One of my roles as Assistant Superintendent is to demonstrate that the entire Maple Leaf BC program is continually improving. Maple Leaf Educational Systems is accredited by AdvancEd, a globally recognized educational accreditation board, and AdvancEd requires that we continuously address areas that we need to improve on. The only way I knew to approach this daunting task was to use the Spirals of Inquiry. With the help of the Continuous Improvement Team, a group of 14 teachers and administrators who volunteered to represent all of the Maple Leaf schools, we set out to find out what was going on for our learners. I gave a presentation on the Spirals at our first meeting, which was held online. We developed a scanning tool and decided to approach the scan from a positive inquiry perspective. We asked “What is going well, How do we know it’s going well? What could we do better? What should we do more of?, and What should we get rid of?”. Each member of the Continuous Improvement Team engaged their school in an extensive scanning activity. Six weeks later, the team came together in Dalian. We put the results of the scans onto chart paper, spread it out across the room, and circulated to read and compare. We found that there were many similarities across the campuses and that our scanning activity brought up many questions. We decided to focus on three areas that would have the biggest impact
Where to Spiral Next?
The Continuous Improvement Team has an inquiry question that we developed in our first few meetings together: “How will we know that our efforts to continuously improve will result in student success?”. We will reconvene over the next couple of months to determine if our efforts are making enough of a difference. We will continue with the Spirals as we strive to continuously improve as a system.
Jeff Laing plans “12 weeks of Spirals “ in the classroom with the intermediate students at Wuhan Maple Leaf Foreign National School, as well as to use the Spirals to continuously improve the school.
The Continuous Improvement Team’s dive into the Spirals has created spin off spirals. The System Coordinators (Intinerant teachers) and the Curriculum Team have found in their scanning that our students entering grade 10 in Maple Leaf High Schools often have no prior experience with inquiry, self assessment, and self reflection. The law in China for students in Kindergarten to Grade 9 is that they must study the Chinese curriculum. They study English on top of this curriculum, but their exposure to inquiry, self-assessment, and self reflection is minimal to non-existent. In Maple Leaf High Schools, these concepts are introduced in Grade 10. The System Coordinators and Curriculum Team are currently learning more in order to determine how best to introduce, scaffold, and build mastery in the 3 years high school students are with us. We will soon move to Take Action.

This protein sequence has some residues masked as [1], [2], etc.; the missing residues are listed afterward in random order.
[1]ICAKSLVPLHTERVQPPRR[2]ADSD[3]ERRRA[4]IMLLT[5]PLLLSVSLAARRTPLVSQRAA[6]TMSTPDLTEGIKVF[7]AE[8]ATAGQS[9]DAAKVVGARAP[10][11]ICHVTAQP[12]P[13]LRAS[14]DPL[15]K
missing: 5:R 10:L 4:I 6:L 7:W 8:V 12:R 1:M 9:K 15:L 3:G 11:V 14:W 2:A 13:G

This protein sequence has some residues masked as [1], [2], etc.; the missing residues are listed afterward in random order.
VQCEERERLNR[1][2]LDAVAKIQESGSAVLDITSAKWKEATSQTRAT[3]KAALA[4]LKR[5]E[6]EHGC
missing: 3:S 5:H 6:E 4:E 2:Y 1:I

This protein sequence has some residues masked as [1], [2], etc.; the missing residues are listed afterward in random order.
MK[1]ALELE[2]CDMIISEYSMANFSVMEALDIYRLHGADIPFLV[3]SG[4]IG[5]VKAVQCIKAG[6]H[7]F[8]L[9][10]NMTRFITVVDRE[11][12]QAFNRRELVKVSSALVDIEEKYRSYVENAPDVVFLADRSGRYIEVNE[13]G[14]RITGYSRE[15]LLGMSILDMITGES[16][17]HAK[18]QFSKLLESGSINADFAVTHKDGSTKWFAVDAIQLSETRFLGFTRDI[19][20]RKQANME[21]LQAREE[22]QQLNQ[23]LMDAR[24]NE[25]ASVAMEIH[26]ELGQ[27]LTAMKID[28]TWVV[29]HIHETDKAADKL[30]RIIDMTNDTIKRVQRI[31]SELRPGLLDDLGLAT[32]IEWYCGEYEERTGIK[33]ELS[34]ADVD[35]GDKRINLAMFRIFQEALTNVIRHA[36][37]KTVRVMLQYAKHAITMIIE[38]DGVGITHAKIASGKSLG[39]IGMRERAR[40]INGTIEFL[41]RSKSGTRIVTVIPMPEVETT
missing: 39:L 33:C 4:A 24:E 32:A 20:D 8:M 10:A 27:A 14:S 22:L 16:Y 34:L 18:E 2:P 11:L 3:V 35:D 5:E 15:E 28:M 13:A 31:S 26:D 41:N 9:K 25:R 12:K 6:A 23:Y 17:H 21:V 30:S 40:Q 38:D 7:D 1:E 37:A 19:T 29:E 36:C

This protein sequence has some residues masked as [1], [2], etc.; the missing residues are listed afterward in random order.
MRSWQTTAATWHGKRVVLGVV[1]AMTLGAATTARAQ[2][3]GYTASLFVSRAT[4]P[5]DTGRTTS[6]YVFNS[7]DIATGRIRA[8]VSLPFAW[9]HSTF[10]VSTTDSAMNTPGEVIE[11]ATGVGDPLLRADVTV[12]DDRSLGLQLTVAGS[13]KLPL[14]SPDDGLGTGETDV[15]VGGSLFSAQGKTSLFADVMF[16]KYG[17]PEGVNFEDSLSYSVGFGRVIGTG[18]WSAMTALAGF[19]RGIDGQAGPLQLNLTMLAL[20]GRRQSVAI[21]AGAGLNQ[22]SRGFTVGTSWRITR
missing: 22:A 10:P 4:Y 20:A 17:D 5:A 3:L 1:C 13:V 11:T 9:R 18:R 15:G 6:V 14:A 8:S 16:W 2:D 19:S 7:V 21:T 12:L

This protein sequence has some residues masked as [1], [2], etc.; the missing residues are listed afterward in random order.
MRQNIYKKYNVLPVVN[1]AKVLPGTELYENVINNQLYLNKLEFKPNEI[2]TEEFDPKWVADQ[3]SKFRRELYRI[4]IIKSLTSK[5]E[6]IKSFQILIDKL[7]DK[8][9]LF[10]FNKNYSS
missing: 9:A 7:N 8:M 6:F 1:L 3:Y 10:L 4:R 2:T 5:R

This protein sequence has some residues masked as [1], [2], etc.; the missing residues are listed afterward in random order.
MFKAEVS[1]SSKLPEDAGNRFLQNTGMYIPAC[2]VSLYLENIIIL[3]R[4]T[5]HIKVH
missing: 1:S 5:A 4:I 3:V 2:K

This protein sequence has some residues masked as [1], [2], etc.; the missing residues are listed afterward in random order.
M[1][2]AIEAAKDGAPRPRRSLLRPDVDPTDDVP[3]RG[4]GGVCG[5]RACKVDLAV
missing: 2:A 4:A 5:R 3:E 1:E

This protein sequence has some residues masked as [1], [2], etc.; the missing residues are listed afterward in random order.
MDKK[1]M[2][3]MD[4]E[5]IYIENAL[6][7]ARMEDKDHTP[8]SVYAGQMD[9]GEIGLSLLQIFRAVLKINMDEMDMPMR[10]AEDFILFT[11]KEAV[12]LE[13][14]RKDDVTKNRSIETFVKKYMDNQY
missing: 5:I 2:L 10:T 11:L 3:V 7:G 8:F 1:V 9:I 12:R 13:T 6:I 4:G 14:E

Since connecting with Jeff Laing, I have met many more Maple Leaf teachers who are familiar with the Spirals, and with Judy Halbert and Linda Kaiser. I had several copies of the Spirals Playbook when I arrived in China, and they are currently being used in Maple Leaf schools all over China. We will continue to grow our network within Maple Leaf Educational Systems. We plan professional development in August for the entire system around the Spirals of Inquiry.
The language and use of the Spirals of Inquiry has brought comfort and familiarity, as well as challenge as I continue my learning journey in China. The Spirals are an important tool for encouraging collaboration and focus around the experiences and success of learners. In an international setting, a deep understanding of learning and the experience of learners is essential, as the international educator must be open to new understandings about learning. Bringing the Spirals of Inquiry to China is combining the best of the East and the West.